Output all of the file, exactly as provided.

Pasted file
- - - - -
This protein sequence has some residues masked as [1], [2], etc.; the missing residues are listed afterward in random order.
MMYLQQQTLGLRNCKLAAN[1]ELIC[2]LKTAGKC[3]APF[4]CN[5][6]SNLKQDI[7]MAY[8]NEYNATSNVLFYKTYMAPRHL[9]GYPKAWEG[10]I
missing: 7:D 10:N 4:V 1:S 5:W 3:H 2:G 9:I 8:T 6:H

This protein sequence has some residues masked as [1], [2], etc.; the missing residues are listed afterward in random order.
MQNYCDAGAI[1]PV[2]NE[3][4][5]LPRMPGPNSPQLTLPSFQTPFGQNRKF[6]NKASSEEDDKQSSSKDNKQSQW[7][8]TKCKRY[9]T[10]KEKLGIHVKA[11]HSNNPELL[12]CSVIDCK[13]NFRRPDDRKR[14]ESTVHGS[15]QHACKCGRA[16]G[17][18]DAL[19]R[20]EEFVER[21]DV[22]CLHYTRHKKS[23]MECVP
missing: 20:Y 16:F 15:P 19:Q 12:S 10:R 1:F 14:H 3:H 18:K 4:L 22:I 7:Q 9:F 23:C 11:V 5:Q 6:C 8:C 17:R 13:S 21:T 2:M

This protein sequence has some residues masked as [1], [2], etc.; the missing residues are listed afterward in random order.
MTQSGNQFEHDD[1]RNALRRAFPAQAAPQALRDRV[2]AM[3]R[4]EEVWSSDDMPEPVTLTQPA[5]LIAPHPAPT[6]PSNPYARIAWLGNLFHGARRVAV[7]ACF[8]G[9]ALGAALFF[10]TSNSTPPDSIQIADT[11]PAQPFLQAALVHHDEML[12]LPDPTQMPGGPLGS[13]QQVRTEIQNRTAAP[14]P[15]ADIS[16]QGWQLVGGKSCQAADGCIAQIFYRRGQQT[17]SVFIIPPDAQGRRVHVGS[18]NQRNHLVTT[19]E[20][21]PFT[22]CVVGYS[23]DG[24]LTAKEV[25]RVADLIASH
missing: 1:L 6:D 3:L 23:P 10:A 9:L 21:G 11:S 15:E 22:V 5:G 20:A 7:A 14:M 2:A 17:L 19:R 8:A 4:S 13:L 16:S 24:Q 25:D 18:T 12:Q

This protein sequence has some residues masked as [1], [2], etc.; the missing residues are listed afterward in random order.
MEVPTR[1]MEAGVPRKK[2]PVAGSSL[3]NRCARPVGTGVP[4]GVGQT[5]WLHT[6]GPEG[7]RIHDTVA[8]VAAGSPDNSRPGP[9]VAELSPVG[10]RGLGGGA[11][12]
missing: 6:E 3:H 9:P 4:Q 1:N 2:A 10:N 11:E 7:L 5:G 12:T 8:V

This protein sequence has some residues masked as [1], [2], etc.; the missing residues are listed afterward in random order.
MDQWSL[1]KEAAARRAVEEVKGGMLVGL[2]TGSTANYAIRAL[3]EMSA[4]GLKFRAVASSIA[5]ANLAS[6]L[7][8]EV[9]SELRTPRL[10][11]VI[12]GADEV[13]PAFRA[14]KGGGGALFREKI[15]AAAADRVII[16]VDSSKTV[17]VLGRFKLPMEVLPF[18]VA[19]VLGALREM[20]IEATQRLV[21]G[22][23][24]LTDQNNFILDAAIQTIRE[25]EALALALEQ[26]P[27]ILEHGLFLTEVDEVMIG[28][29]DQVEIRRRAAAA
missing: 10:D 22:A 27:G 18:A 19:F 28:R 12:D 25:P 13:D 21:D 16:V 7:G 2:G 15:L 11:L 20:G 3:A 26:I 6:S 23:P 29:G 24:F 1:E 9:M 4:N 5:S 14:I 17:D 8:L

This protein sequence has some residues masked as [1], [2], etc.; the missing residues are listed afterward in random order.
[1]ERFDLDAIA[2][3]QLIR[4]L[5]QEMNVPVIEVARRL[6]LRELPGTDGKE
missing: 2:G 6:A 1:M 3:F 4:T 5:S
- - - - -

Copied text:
This protein sequence has some residues masked as [1], [2], etc.; the missing residues are listed afterward in random order.
MMYLQQQTLGLRNCKLAAN[1]ELIC[2]LKTAGKC[3]APF[4]CN[5][6]SNLKQDI[7]MAY[8]NEYNATSNVLFYKTYMAPRHL[9]GYPKAWEG[10]I
missing: 7:D 10:N 4:V 1:S 5:W 3:H 2:G 9:I 8:T 6:H

This protein sequence has some residues masked as [1], [2], etc.; the missing residues are listed afterward in random order.
MQNYCDAGAI[1]PV[2]NE[3][4][5]LPRMPGPNSPQLTLPSFQTPFGQNRKF[6]NKASSEEDDKQSSSKDNKQSQW[7][8]TKCKRY[9]T[10]KEKLGIHVKA[11]HSNNPELL[12]CSVIDCK[13]NFRRPDDRKR[14]ESTVHGS[15]QHACKCGRA[16]G[17][18]DAL[19]R[20]EEFVER[21]DV[22]CLHYTRHKKS[23]MECVP
missing: 20:Y 16:F 15:P 19:Q 12:S 10:R 1:F 14:H 3:H 18:K 4:L 22:I 7:Q 9:F 23:C 11:V 5:Q 6:C 8:C 17:R 13:S 21:T 2:M

This protein sequence has some residues masked as [1], [2], etc.; the missing residues are listed afterward in random order.
MTQSGNQFEHDD[1]RNALRRAFPAQAAPQALRDRV[2]AM[3]R[4]EEVWSSDDMPEPVTLTQPA[5]LIAPHPAPT[6]PSNPYARIAWLGNLFHGARRVAV[7]ACF[8]G[9]ALGAALFF[10]TSNSTPPDSIQIADT[11]PAQPFLQAALVHHDEML[12]LPDPTQMPGGPLGS[13]QQVRTEIQNRTAAP[14]P[15]ADIS[16]QGWQLVGGKSCQAADGCIAQIFYRRGQQT[17]SVFIIPPDAQGRRVHVGS[18]NQRNHLVTT[19]E[20][21]PFT[22]CVVGYS[23]DG[24]LTAKEV[25]RVADLIASH
missing: 1:L 6:D 3:L 23:P 10:A 9:L 21:G 11:S 15:E 22:V 5:G 20:A 7:A 14:M 2:A 17:L 19:R 8:A 4:S 13:L 16:S 24:Q 25:D 18:T 12:Q

This protein sequence has some residues masked as [1], [2], etc.; the missing residues are listed afterward in random order.
MEVPTR[1]MEAGVPRKK[2]PVAGSSL[3]NRCARPVGTGVP[4]GVGQT[5]WLHT[6]GPEG[7]RIHDTVA[8]VAAGSPDNSRPGP[9]VAELSPVG[10]RGLGGGA[11][12]
missing: 6:E 3:H 9:P 4:Q 1:N 2:A 10:N 11:E 7:L 5:G 12:T 8:V

This protein sequence has some residues masked as [1], [2], etc.; the missing residues are listed afterward in random order.
MDQWSL[1]KEAAARRAVEEVKGGMLVGL[2]TGSTANYAIRAL[3]EMSA[4]GLKFRAVASSIA[5]ANLAS[6]L[7][8]EV[9]SELRTPRL[10][11]VI[12]GADEV[13]PAFRA[14]KGGGGALFREKI[15]AAAADRVII[16]VDSSKTV[17]VLGRFKLPMEVLPF[18]VA[19]VLGALREM[20]IEATQRLV[21]G[22][23][24]LTDQNNFILDAAIQTIRE[25]EALALALEQ[26]P[27]ILEHGLFLTEVDEVMIG[28][29]DQVEIRRRAAAA
missing: 10:D 22:A 27:G 18:A 19:F 28:R 12:D 25:P 13:D 21:D 16:V 7:G 2:G 15:L 11:L 20:G 3:A 26:I 6:S 23:P 29:G 24:F 1:E 9:M 4:N 5:S 14:I 17:D 8:L

This protein sequence has some residues masked as [1], [2], etc.; the missing residues are listed afterward in random order.
[1]ERFDLDAIA[2][3]QLIR[4]L[5]QEMNVPVIEVARRL[6]LRELPGTDGKE
missing: 2:G 6:A 1:M 3:F 4:T 5:S